Assessment of coronary microvascular obstruction by CMR

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Assessment of coronary microvascular obstruction by CMR

Assessment of coronary microvascular obstruction by CMR: Contrast enhanced cardiac magnetic resonance (CMR) imaging is considered to be the gold standard for assessment of coronary microvascular obstruction. Magnetic resonance imaging of the heart is obtained ten to fifteen minutes after injecting a gadolinium-based contrast at a dose of 0.1 mmol/kg. Infarcted tissue is seen as a region of hyper enhancement. A dark core of hypoenhancement within the infarct tissue is taken as a region of coronary microvascular obstruction [1]. The study checked the relation between IMR (Index of Microvascular Resistance) with MVO (Microvascular Obstruction) and myocardial injury. This was evaluated by CECMR (Contrast enhanced cardiac magnetic resonance) imaging. They included a broad range of patients with ST segment elevation myocardial infarction (STEMI) patients undergoing emergency PCI (Percutaneous coronary intervention). CECMR cannot be done in the acute phase, but IMR is a simple invasive measure of microvascular function available at the time of emergency PCI. They enrolled 57 patients with STEMI of which 53 (93%) underwent CECMR in 2 days and 47 (82%) had CECMR 30 days following myocardial infarction. Hypoenhancement of MVO was noted within the hyperenhanced infarct with 10 to 15 minutes following injection of intravenous gadolinium,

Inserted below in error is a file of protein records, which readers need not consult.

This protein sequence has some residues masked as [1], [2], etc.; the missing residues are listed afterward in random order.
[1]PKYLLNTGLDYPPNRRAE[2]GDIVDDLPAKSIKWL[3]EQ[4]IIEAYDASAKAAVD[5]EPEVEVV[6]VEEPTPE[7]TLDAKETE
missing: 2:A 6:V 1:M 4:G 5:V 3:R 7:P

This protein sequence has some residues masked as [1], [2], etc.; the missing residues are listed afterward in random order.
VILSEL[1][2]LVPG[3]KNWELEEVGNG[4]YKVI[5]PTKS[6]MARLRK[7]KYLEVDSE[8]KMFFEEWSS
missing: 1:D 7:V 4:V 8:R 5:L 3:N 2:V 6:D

Reference

  1. Ross McGeoch, Stuart Watkins, Colin Berry, Tracey Steedman, Andrew Davie, John Byrne, Stewart Hillis, Mitchell Lindsay, Stephen Robb, Henry Dargie, Keith Oldroyd. The index of microcirculatory resistance measured acutely predicts the extent and severity of myocardial infarction in patients with ST-segment elevation myocardial infarction. JACC Cardiovasc Interv. 2010 Jul;3(7):715-22.